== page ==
The Lists
Each of the statistics above appears in all the lists that follow:

viola
Seed Sources

Seed companies are the backbone of our trials and our thanks go out to this year's participants. They are acknowledged in our tables throughout this report by the abbreviations found below.

SEED SOURCE ABBREVIATION SEED SOURCE
AT American Takii, Inc. 301 Natividad Rd., Salinas, CA 93906-1401
BALL Ball Seed Co., P.O. Box 335, West Chicago, IL 60515
BEN Ernst Benary of Amer., Inc., 1444 Larson St., Sycamore, IL 60178
BFP BallFloraPlant, 622 Town Rd., W. Chicago, IL 60185
GRS Grimes Seeds and Plants, 11335 Concord-Hambden, Concord, OH 44077
JOHNNYS Johnny's Selected Seeds, Foss Hill Rd., Albion, ME 04910
NCSU North Carolina State University, Dept. Hort. Science 27695-7609
PA Pan American Seed, 1017 W. Roosevelt Rd., West Chicago, IL 60185
PVNW Proven Winners
SAK Sakata Seed America, Inc., P.O. Box 158, Wrens, GA 30833
SYN Syngenta Seeds, Inc., 5300 Katrine Ave., Downers Grove, IL 60515

We also gratefully acknowledge the support by Fafard, Inc. (P.O. Box 26, Anderson, SC 29622) and the North Carolina Commercial Flowers Growers Association.

Weather Notes of Interest During Winter Trials

The winter of 2000-2001 was characterized by an early start of prolonged and unusually cool temperatures leading up to the end of calendar year 2000. We feel that this had a "delaying" effect on successful plant establishment following transplanting. The following months turned milder and the average lows tended to exceed the historical low temperatures for the months of January through April. Overall, this tended to allow many of the plants to come back from the damage incurred by the early, colder November and December. Winter precipitation levels were consistently lower than average, across the entire evaluation period. While this may have had some impact on plant performance, it was probably less noticeable given the initial lower temperatures in the early months.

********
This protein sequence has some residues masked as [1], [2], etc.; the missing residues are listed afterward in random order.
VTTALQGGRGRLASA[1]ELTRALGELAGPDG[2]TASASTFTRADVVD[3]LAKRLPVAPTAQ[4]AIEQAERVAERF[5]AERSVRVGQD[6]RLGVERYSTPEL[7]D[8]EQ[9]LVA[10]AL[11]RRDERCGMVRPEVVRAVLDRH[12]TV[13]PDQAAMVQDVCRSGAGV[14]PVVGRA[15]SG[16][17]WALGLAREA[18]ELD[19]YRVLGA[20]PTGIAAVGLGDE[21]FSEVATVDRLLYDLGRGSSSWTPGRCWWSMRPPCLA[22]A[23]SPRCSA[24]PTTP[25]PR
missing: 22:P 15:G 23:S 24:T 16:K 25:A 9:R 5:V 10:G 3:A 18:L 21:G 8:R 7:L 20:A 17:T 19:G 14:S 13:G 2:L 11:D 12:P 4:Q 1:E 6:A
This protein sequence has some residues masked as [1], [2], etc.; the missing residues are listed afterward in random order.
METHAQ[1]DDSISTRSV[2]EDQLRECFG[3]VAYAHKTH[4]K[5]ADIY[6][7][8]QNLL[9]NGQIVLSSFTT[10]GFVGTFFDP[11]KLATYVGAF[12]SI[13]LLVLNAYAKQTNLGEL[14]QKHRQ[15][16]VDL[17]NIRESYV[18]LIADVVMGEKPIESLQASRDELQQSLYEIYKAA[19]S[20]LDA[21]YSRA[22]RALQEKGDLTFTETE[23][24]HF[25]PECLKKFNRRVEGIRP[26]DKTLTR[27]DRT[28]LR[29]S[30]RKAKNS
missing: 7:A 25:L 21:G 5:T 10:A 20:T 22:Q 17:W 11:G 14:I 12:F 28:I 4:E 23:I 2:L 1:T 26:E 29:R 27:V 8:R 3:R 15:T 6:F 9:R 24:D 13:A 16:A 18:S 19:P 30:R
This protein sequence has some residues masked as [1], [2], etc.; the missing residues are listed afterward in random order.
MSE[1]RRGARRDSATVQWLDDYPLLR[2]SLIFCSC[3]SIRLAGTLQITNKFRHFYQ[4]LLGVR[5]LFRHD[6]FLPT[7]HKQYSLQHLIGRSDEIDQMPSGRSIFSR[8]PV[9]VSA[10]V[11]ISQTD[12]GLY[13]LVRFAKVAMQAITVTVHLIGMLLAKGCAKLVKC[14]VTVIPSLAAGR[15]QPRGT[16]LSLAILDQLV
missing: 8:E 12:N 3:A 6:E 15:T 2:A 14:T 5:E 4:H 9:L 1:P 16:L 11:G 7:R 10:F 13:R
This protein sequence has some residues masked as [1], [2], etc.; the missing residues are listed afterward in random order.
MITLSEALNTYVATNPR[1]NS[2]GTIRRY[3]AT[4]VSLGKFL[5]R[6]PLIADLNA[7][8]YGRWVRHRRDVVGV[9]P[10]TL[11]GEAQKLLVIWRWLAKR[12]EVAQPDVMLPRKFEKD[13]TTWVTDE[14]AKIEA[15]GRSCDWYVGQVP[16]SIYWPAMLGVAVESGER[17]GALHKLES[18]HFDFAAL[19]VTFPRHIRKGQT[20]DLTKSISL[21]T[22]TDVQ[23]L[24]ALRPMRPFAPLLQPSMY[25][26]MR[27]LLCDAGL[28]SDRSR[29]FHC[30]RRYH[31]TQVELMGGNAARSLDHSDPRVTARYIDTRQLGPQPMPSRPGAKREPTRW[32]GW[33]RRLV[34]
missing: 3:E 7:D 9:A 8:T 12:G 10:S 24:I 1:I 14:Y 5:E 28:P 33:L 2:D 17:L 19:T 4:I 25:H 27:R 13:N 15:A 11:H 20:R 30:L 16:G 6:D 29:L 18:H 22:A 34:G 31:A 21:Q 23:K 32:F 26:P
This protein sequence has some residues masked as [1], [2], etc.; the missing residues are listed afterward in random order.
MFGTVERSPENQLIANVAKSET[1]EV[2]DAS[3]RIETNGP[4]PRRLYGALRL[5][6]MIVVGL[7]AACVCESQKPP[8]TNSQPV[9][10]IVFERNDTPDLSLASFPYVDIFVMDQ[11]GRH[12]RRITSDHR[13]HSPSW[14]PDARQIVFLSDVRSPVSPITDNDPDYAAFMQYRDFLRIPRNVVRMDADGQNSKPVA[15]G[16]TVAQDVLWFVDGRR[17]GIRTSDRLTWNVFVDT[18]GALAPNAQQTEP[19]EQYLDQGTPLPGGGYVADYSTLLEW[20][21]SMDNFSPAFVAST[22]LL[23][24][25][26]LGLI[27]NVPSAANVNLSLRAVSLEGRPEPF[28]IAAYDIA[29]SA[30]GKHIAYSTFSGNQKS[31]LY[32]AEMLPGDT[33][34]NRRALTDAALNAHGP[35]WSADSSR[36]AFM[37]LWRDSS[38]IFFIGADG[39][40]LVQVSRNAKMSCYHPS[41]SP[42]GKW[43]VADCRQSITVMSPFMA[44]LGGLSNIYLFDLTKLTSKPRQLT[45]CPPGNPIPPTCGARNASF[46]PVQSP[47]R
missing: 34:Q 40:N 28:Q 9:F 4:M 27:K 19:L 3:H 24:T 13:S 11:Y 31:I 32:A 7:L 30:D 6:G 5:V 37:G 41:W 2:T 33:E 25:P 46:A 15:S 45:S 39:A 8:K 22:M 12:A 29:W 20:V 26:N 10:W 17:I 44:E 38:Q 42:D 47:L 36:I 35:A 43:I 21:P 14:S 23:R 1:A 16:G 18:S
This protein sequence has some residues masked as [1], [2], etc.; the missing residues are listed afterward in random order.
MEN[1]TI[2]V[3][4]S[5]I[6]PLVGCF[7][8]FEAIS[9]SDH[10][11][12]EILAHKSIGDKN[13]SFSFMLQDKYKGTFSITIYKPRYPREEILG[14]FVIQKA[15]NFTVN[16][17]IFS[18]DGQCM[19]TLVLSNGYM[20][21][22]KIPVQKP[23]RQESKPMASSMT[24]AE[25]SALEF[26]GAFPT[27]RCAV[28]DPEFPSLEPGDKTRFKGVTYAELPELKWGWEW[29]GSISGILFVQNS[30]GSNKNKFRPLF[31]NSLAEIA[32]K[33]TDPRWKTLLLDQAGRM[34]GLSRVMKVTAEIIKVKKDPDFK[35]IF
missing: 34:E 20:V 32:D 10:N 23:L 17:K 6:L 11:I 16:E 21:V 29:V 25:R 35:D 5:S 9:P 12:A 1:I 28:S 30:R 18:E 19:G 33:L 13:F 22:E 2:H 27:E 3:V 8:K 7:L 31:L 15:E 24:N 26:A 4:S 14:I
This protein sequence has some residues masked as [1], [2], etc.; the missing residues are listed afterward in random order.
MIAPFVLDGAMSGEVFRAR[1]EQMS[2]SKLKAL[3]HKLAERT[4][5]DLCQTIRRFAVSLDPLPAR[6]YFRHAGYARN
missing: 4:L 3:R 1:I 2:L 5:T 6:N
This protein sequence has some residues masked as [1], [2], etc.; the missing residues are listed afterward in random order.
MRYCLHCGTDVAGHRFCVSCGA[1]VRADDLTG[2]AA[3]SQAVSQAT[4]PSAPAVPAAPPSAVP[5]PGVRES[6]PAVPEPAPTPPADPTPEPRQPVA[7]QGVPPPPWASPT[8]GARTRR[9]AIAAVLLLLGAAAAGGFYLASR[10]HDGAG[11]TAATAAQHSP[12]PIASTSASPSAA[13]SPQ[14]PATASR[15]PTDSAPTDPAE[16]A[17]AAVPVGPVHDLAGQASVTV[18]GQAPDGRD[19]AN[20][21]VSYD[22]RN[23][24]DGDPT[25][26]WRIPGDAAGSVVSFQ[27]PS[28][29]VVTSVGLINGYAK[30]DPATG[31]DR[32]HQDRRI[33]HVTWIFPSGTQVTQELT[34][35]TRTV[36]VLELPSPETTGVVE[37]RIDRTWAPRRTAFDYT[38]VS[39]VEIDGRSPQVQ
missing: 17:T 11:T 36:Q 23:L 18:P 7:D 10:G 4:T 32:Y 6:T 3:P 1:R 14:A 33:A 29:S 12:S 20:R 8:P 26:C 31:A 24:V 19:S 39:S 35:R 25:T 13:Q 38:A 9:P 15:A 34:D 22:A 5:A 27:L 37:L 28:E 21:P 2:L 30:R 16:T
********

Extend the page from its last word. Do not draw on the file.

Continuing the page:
The average minimum and maximum temperatures for the trial months of November and December, 2000, and January - April, 2001, in Raleigh, North Carolina. The historic minimums and maximums represent the 30 year period from 1961 - 1990.